LITTLE HELPERS: Alexandra Heron with Rodelyn and Nathalie at Bohol, Phillipines.
LITTLE HELPERS: Alexandra Heron with Rodelyn and Nathalie at Bohol, Phillipines.

Meet the locals improving the lives of Filipino orphans

A GROUP of locals is having a big impact on the lives of orphans in the Philippines.

In 2011 former Gladstone residents Jason and Leanne Buchholz became involved with Shepherds Arms Children's Home on the island of Bohol during a holiday.

Since then the Rotary Club members have relocated to the island and inspired other Gladstone residents to make the trip.

Next Friday Calliope Rotary Club member Alexandra Heron will return for the third time since 2017.

Ms Heron said the facility, with about 30 children, had transformed from a single shack since Mr and Mrs Buchholz first visited.

"They very quickly got on board and got funding from Gladstone and other Rotary clubs around Australia got involved and now the kids have a beautiful two-storey brick building," she said.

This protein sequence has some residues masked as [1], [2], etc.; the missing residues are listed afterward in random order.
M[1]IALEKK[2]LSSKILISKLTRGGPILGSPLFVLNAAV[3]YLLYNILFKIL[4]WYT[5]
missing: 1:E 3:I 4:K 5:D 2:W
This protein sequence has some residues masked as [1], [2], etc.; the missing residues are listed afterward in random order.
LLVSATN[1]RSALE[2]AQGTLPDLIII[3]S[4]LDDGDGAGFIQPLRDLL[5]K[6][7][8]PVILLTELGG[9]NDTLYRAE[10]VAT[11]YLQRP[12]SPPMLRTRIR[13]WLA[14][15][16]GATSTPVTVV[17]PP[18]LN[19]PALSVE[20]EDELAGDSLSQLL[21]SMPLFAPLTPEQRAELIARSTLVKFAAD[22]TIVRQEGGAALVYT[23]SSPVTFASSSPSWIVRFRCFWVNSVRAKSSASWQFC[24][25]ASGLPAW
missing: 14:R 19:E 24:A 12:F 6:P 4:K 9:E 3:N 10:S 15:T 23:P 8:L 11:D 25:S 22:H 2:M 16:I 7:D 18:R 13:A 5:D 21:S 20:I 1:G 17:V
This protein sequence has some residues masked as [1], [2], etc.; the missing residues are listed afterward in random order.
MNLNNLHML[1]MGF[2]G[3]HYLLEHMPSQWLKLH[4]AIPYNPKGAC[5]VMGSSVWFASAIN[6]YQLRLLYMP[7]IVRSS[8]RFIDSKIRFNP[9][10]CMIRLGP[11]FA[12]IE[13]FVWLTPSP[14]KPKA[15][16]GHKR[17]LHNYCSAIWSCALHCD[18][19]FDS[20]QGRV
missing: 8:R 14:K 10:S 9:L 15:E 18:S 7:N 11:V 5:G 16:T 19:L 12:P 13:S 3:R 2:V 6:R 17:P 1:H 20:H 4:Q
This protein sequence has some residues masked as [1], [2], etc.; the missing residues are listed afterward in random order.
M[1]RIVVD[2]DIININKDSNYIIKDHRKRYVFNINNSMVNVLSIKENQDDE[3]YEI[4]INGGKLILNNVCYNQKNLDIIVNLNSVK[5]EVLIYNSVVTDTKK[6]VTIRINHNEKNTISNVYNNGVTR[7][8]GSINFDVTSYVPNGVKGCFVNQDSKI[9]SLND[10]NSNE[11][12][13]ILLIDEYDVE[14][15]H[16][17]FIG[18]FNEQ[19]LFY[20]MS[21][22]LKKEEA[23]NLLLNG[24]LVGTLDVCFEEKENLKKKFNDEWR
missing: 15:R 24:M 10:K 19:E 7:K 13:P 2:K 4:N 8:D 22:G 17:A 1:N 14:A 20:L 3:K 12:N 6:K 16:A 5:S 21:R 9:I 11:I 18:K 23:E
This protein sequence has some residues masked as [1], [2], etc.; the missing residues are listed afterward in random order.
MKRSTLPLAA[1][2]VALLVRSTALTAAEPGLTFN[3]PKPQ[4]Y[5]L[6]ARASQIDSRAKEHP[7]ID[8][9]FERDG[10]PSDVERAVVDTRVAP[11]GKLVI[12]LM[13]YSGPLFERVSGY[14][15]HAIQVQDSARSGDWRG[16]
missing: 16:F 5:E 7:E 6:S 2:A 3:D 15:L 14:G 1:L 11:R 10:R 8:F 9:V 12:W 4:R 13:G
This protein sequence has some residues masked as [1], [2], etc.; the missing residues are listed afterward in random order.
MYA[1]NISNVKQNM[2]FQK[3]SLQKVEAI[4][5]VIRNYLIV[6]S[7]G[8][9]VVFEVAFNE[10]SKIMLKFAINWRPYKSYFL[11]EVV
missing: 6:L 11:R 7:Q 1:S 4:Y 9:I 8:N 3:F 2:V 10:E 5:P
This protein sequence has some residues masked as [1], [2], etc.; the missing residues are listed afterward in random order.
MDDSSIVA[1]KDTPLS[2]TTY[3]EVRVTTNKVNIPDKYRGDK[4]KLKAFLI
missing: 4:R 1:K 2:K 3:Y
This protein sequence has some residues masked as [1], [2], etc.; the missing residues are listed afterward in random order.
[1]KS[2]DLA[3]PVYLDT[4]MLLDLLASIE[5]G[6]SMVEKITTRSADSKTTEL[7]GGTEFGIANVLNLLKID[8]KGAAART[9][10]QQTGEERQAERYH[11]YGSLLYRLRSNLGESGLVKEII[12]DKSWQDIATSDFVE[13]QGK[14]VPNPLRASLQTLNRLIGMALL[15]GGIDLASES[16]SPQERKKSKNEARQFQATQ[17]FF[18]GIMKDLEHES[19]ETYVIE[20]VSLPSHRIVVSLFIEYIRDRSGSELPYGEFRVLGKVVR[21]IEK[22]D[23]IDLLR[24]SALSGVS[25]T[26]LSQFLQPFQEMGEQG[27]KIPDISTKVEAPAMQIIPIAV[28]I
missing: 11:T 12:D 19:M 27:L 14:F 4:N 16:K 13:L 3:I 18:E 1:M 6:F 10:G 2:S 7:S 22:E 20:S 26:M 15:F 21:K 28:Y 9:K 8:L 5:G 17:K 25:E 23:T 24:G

"There is an expansive garden and orchard for growing food coupled with a breeding program for goats, pigs, ducks, chickens, turkeys and fish."

She said her past trips involved building a perimeter fence around the property for safety and to keep livestock in, re-netting chicken coops to prevent snakes entering, building pigsties and new garden beds.

"So doing things to make the home sustainable," Ms Heron said.

"They obviously still need some funding but if we can get the food side sustainable and build the infrastructure for that then they'll need less."

Ms Heron said the timing of the upcoming trip aligned with the graduation of a student at the orphanage in Psychology, with two others having previously graduated as teachers.

She said the visit would also be spent helping set up a new free Community Medical Centre on the property, which will be run by volunteer Filipino doctors, nurses, dentists, paediatricians and optometrists.

"Because they've built the new medical clinic we'll be doing things like painting and tiling and plumbing," she said.

"It kind of gets in your heart and you keep wanting to go back and help the kids. It's really nice to do humanitarian work on a beautiful island."

Ms Heron said a large number of prescription spectacles were required at the new clinic.

"About one out of two people who will come into the clinic will need glasses and the cost of glasses in the Philippines is the same as the cost in Australia, but if you think about people's incomes in the Philippines it is significantly less," she said.

Glasses of any prescription level can be dropped off at Rayment Excavations, Scrapbook Fantasies or RE/MAX Gold before March 22.